Dunnottar Castle, cliffs, Aberdeenshire

It was a blustery day and the sea was quite wild in places, what a great way to blow any cobwebs way, if you still have any by then!

Dunnottar  Castle rocks

Here’s a short video showing some of the rocks and nearby headland.

sea from castle

Dunnottar Castle – part 2

Back to Dunnottar Castle and after what seemed like a fairly long walk there which wasn’t really long, just a bit uneven underfoot we reached the castle itself.
It looks impregnable but William Wallace captured this castle in 1297. Click here to read more about its history.

Dunnottar Castle  entrance

I was fairly puffed out by this stage!

Dunnottar Castle from path

As you can see it was a lovely sparkling blue sky day.

Dunnottar Castle , Aberdeenshire, Scotland

Mots of the windows have window seats, it must have been lovely to sit there with embroidered cushions on them, admiring the view, reading or doing yet more embroidery.

Dunnottar Castle Window

Dunnottar Castle  windowseat

There’s only one room in the castle which has been restored so you can see what it would have looked like.

Dunnottar Castle  restored ceiling 1

Getting out of the wind gives you a very good idea of how cosy the castle could have been in its day, epscially with the addition of tapestries on the walls and maybe curtains and carpets, or at least rushes on the floors.

Dunnottar Castle chair + Fireplace

But most of the castle is in ruins, it’s almost more interesting to be able to see how it was built though, seeing the skeleton of the castle rather than its skin I suppose.

Dunnottar Castle interior

Tomorrow I’ll show you the scenery surrounding the castle.

Dunnottar Castle

Dunnottar Castle, Aberdeenshire, Scotland

On Friday morning we left home to travel up to Aberdeen so that Jack could go to a football match there the next day, but we stopped off at Dunnottar Castle near Stonehaven on the way. We had never been there before, but since we visited it seems to be popping up everywhere as it featured on a TV programme yesterday and when I visited the National Gallery of Scotland in Edinburgh today I saw a beautiful atmospheric painting of it by Waller Hugh Paton, see below.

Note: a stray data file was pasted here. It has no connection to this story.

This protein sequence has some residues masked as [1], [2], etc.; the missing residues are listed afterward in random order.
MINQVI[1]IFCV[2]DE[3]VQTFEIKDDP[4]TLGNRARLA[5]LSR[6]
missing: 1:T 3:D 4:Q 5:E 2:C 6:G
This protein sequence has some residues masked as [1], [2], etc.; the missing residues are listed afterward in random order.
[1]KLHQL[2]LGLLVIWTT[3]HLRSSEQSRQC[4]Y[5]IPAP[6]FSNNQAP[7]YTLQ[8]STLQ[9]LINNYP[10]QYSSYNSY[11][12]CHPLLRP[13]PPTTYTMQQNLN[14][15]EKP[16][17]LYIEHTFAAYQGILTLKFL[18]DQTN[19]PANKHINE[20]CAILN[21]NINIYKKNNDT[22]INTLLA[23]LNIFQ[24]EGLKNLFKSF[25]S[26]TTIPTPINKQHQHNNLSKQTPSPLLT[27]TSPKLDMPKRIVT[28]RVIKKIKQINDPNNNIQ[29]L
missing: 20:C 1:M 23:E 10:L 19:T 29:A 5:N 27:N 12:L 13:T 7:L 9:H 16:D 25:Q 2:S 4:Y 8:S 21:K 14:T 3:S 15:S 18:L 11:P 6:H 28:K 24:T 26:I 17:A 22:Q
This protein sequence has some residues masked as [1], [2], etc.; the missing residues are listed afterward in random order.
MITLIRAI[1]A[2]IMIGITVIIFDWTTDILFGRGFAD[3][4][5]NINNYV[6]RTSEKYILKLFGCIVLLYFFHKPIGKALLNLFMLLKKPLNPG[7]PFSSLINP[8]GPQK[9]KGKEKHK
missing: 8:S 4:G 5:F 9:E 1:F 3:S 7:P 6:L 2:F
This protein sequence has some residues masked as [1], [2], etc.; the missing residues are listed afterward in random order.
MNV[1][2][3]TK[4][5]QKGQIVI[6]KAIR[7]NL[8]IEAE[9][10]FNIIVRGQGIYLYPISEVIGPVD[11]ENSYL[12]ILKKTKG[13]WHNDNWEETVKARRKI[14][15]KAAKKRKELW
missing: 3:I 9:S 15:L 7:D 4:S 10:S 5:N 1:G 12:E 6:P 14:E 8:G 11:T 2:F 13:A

Dunnottar Castle

Dunnottar Castle, Aberdeenshire, Scotland

This castle is not for the faint-hearted or those who aren’t too good on their feet as there are lots of steps leading down towards the castle and then yet more steps leading up to it, the ground is uneven, but it all adds to the atmosphere. The location is fantastic as the castle is built on the edge of cliffs, 160 feet high above the North Sea with wonderful views out of the windows of what is now a ruin. It must have been an amazing place to live in in its heyday though and the lady of the castle had a wooden balcony at her bedroom window although I’m not sure that I would have fancied sitting on a balcony hanging over the sea.

Dunnottar Castle from path

Given the location and rockiness it’s not surprising that Dunnottar has long been a fortification with the Picts having a wooden fort there before a stone castle was built in the early 1300s. King Aethelstane of Wessex made a raid on the place in 934 but in the year 900 it was the Vikings who were having a go at King Donald II here. Mary, Queen of Scots visited – where didn’t she visit I ask myself, but at least she wasn’t imprisoned here. I took lots more photos, but I’ll keep those for another day.

Dunnottar Castle, Aberdeenshire, Scotland

Pitmedden Garden, Ellon, Aberdeenshire

We visited Pitmedden Garden when we were in Aberdeenshire recently. It’s a place that I have wanted to visit for something like 40 years after watching the early days of the Scottish gardening programme The Beechgrove Garden, because one of the presenters – George Barron – was the head gardener at Pitmedden then.

Pitmedden Garden, Ellon, Aberdeenshire

Apparently I took 42 photographs while we were there, but I’ll just show you a few of them just now, to give you an idea what it’s like if you’ve never been there.
Pitmedden Garden, Ellon, Aberdeenshire

Pitmedden Garden, knot garden, Aberdeenshire

The garden is a wonderful knot garden with over six miles of clipped box and yew hedges as well as a fairly recently replanted orchard. Most of the trees in there are too new to have much of a crop, but the older trees which are trained against the tall stone walls were well laden.

apples, Pitmedden, Aberdeenshire

One of the great things about this garden is that despite the fact that its ‘bones’ are set in the intricate box patterns, it will still be ever changing as the spaces are planted up with seasonal bedding plants. The area in the photo below was filled with several different sorts of marigolds. I love the topiary yew buttresses aginst the walls in the background too.

Pitmedden Garden, Ellon, Aberdeenshire

It isn’t all formal though, there are some lovely overflowing mixed herbaceous borders too.